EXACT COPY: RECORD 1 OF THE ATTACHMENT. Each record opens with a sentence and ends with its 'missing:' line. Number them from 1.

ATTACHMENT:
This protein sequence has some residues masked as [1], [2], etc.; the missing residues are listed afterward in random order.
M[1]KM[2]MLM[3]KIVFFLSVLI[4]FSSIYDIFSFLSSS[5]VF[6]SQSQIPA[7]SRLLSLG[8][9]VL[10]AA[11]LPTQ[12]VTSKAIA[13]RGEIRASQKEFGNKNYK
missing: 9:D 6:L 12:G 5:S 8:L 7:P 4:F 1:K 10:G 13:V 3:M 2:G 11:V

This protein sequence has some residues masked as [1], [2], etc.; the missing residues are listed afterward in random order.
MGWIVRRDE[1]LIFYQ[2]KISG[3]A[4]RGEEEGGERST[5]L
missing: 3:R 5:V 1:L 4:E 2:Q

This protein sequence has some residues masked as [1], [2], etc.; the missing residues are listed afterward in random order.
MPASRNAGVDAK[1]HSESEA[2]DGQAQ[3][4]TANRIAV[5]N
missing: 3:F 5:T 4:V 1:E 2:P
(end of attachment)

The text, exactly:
This protein sequence has some residues masked as [1], [2], etc.; the missing residues are listed afterward in random order.
M[1]KM[2]MLM[3]KIVFFLSVLI[4]FSSIYDIFSFLSSS[5]VF[6]SQSQIPA[7]SRLLSLG[8][9]VL[10]AA[11]LPTQ[12]VTSKAIA[13]RGEIRASQKEFGNKNYK
missing: 9:D 6:L 12:G 5:S 8:L 7:P 4:F 1:K 10:G 13:V 3:M 2:G 11:V